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Friday, 23 May 2014


BAA electronic bulletin


On the night on 2014 May 23/24, there is a strong possibility of meteor
activity from a new shower connected with periodic comet 209P/LINEAR.

The parent comet 209P/LINEAR is a Jupiter-family comet with a period of 5.1
years.  It was discovered in February 2004 by the Lincoln Near-Earth
Asteroid Research project, a cooperative effort of NASA, the Massachusetts
Institute of Technology Lincoln Laboratory, and the US Air Force.  The comet
last passed perihelion on 2014 May 6, at a distance of 0.97 AU from the Sun.

Peak rates could be anywhere between 30 m/h and 400 m/h, but activity may
well be comparable with that of the annual Perseid shower - although any
burst in activity could be fairly short-lived - but with the size
distribution skewed towards the larger meteoroids, there may be a
preponderance of bright meteors.

Calculations by Esko Lyytinen of Finland and Peter Jenniskens of the NASA
Ames Research Center indicate that the shower will be caused mainly by dust
ejected from the comet back in the early 1800s.  However, nobody can be sure
exactly how much dust will be encountered by the Earth on May 23/24, because
we do not know how active Comet 209P/LINEAR was back in the 1800s.

If there is meteor activity, the peak is predicted for between 0600 and 0800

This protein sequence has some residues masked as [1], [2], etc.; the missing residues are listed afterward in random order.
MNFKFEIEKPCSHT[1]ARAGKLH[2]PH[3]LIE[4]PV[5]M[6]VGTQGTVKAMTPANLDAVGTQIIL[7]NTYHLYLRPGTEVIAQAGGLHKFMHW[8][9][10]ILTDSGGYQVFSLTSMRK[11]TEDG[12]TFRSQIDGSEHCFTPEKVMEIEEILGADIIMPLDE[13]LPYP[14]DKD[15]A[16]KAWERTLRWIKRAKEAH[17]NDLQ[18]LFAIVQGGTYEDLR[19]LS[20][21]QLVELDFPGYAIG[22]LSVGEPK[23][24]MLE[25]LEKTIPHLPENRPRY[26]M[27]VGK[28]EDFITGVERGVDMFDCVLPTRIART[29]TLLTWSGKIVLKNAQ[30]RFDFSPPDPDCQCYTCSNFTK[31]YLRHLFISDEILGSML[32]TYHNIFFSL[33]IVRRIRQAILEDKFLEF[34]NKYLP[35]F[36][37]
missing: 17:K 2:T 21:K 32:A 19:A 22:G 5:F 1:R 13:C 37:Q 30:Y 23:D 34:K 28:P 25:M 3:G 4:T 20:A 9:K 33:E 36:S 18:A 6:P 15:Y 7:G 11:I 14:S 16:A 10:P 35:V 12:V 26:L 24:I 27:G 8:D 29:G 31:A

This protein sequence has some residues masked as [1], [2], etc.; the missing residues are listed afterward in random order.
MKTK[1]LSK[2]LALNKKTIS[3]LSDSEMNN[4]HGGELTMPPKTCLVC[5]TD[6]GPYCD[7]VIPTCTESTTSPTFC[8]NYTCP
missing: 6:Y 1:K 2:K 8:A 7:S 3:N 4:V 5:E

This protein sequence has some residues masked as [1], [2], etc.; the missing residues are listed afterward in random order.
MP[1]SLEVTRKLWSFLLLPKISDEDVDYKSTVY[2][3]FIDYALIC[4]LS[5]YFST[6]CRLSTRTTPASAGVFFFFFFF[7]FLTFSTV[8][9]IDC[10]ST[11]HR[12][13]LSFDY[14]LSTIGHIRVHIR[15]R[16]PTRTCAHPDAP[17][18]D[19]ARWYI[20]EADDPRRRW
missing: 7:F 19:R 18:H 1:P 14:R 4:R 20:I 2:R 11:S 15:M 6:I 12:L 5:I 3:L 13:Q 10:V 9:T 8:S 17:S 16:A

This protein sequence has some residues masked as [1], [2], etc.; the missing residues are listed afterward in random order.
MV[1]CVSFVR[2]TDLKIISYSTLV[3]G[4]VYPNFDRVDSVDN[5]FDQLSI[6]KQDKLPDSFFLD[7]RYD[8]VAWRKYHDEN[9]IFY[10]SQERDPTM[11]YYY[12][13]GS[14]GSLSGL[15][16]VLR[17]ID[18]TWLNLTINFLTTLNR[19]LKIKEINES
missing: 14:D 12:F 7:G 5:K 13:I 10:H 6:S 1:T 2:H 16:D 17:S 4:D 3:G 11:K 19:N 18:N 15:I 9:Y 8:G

UT on the morning of 2014 May 24, unfortunately during daylight hours from
the UK.  Observers in North and South America will be favoured IF peak
activity occurs at the predicted time, BUT those in Northern Europe should
be vigilant during the night of May 23/24, particularly during the pre-dawn
hours. There is the chance of spotting some early members of the shower and
there is always the possibility that the predicted time of the peak could be
in error by several hours.

The radiant of the shower will be in the northern part of Camelopardalis
centred on RA  8h 08m, Decl. +79o, only about 11 degrees from the Pole Star.
There will be no interference from moonlight.

The BAA Meteor Section would be very interested in receiving any
observations of  possible meteors from this new shower. Please send them to

This e-bulletin issued by:

John W. Mason,

Director, BAA Meteor Section

2014 May 22

BAA-ebulletin mailing list visit:
(c) 2014 British Astronomical Association

Good Clear Skies
Colin James Watling
Various Voluntary work-Litter Picking for Parish Council (Daytime) and also a friend of Kessingland Beach (Watchman)
Real Astronomer and head of the Comet section for LYRA (Lowestoft and Great Yarmouth Regional Astronomers) also head of K.A.G (Kessingland Astronomy Group) and Navigator (Astrogator) of the Stars (Fieldwork)

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